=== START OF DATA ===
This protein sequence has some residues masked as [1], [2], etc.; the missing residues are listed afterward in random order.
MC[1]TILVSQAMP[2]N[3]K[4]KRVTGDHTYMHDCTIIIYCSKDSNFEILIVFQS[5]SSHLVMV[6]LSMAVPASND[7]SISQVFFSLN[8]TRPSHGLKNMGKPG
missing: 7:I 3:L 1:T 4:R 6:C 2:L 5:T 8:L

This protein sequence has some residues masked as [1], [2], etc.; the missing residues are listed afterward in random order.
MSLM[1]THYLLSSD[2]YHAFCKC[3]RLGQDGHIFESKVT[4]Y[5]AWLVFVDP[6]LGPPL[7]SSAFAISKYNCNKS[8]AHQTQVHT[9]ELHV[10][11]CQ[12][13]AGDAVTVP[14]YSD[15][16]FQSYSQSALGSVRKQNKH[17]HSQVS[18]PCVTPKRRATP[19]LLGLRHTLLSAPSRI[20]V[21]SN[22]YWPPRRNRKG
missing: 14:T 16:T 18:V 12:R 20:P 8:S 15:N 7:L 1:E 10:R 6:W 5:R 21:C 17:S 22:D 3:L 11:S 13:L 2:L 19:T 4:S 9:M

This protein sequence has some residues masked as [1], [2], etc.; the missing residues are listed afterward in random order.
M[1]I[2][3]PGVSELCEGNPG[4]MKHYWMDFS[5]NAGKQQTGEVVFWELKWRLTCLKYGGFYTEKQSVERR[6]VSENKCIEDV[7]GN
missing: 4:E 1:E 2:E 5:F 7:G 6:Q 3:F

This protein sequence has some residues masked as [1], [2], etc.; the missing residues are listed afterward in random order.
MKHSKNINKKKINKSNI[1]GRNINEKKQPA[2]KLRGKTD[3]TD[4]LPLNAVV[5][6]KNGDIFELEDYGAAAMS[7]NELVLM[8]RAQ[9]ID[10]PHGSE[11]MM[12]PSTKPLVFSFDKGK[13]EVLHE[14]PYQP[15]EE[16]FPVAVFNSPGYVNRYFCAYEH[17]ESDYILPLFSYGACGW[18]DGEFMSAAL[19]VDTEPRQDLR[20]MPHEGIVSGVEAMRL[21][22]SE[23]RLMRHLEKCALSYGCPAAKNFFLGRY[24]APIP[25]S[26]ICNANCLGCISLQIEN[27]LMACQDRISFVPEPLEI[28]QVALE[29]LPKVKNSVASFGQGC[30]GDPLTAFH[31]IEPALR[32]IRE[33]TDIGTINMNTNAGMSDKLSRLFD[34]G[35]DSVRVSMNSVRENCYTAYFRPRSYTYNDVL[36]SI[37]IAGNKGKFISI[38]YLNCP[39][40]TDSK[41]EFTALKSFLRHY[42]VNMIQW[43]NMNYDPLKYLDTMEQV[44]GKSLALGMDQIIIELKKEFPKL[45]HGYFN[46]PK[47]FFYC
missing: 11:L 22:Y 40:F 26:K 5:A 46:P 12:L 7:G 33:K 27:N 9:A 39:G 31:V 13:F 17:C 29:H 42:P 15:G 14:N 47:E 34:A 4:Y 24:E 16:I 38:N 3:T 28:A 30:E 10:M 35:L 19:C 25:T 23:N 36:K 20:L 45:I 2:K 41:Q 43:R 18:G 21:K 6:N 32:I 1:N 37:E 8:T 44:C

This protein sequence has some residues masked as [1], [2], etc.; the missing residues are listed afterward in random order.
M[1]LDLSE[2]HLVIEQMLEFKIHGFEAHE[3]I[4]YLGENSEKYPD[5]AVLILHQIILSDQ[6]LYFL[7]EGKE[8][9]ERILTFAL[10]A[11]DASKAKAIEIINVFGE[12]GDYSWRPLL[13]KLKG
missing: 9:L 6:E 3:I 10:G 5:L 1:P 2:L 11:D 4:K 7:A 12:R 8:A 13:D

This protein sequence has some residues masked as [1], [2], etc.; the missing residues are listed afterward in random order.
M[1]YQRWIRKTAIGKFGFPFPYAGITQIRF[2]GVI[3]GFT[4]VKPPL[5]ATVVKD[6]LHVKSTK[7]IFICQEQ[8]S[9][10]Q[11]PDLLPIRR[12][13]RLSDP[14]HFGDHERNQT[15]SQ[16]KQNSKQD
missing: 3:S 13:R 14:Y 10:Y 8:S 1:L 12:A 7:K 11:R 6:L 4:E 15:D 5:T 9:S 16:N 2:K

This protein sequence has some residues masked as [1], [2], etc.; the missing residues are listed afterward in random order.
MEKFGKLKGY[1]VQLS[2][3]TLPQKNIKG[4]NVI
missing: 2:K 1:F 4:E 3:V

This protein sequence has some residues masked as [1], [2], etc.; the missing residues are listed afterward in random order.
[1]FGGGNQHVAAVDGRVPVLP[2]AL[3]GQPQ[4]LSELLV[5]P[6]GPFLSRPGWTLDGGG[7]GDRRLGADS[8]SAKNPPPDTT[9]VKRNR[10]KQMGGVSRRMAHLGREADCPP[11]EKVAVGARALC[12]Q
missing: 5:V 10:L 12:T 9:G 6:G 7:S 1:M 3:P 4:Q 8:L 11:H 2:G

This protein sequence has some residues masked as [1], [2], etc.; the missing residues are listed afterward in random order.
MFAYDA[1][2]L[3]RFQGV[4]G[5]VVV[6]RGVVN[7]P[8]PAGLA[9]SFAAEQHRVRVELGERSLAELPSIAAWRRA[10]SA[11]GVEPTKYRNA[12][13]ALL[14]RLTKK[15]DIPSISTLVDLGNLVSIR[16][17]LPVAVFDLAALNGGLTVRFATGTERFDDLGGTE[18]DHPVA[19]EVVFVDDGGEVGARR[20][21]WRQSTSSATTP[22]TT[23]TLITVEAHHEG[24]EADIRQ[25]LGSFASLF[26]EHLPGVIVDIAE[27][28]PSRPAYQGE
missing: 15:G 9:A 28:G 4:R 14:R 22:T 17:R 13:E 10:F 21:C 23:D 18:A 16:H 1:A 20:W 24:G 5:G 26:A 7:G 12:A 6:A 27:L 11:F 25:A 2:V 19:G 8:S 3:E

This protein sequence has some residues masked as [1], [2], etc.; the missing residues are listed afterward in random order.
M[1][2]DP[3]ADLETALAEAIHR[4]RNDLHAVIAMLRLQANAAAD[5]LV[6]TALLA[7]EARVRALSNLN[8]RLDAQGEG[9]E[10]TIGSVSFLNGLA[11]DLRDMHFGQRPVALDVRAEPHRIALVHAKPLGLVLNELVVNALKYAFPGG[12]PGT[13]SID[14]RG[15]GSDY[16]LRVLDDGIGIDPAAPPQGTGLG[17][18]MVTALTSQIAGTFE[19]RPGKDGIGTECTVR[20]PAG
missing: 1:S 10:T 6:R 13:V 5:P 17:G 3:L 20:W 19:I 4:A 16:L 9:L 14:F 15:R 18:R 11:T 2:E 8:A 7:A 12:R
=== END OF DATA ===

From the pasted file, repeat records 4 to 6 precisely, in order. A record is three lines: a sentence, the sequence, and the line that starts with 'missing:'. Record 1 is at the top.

This protein sequence has some residues masked as [1], [2], etc.; the missing residues are listed afterward in random order.
MKHSKNINKKKINKSNI[1]GRNINEKKQPA[2]KLRGKTD[3]TD[4]LPLNAVV[5][6]KNGDIFELEDYGAAAMS[7]NELVLM[8]RAQ[9]ID[10]PHGSE[11]MM[12]PSTKPLVFSFDKGK[13]EVLHE[14]PYQP[15]EE[16]FPVAVFNSPGYVNRYFCAYEH[17]ESDYILPLFSYGACGW[18]DGEFMSAAL[19]VDTEPRQDLR[20]MPHEGIVSGVEAMRL[21][22]SE[23]RLMRHLEKCALSYGCPAAKNFFLGRY[24]APIP[25]S[26]ICNANCLGCISLQIEN[27]LMACQDRISFVPEPLEI[28]QVALE[29]LPKVKNSVASFGQGC[30]GDPLTAFH[31]IEPALR[32]IRE[33]TDIGTINMNTNAGMSDKLSRLFD[34]G[35]DSVRVSMNSVRENCYTAYFRPRSYTYNDVL[36]SI[37]IAGNKGKFISI[38]YLNCP[39][40]TDSK[41]EFTALKSFLRHY[42]VNMIQW[43]NMNYDPLKYLDTMEQV[44]GKSLALGMDQIIIELKKEFPKL[45]HGYFN[46]PK[47]FFYC
missing: 11:L 22:Y 40:F 26:K 5:A 46:P 12:L 7:G 33:K 27:N 9:A 39:G 31:V 13:F 17:C 29:H 42:P 15:G 14:N 47:E 34:A 4:Y 24:E 16:I 38:N 3:T 28:A 30:E 10:M 35:L 19:C 25:T 23:N 36:K 20:L 45:I 2:K 41:Q 43:R 18:G 21:K 6:N 32:I 1:N 37:E 8:T 44:C

This protein sequence has some residues masked as [1], [2], etc.; the missing residues are listed afterward in random order.
M[1]LDLSE[2]HLVIEQMLEFKIHGFEAHE[3]I[4]YLGENSEKYPD[5]AVLILHQIILSDQ[6]LYFL[7]EGKE[8][9]ERILTFAL[10]A[11]DASKAKAIEIINVFGE[12]GDYSWRPLL[13]KLKG
missing: 9:L 6:E 3:I 10:G 5:L 1:P 2:L 11:D 4:K 7:A 12:R 8:A 13:D

This protein sequence has some residues masked as [1], [2], etc.; the missing residues are listed afterward in random order.
M[1]YQRWIRKTAIGKFGFPFPYAGITQIRF[2]GVI[3]GFT[4]VKPPL[5]ATVVKD[6]LHVKSTK[7]IFICQEQ[8]S[9][10]Q[11]PDLLPIRR[12][13]RLSDP[14]HFGDHERNQT[15]SQ[16]KQNSKQD
missing: 3:S 13:R 14:Y 10:Y 8:S 1:L 12:A 7:K 11:R 6:L 4:E 15:D 5:T 9:S 16:N 2:K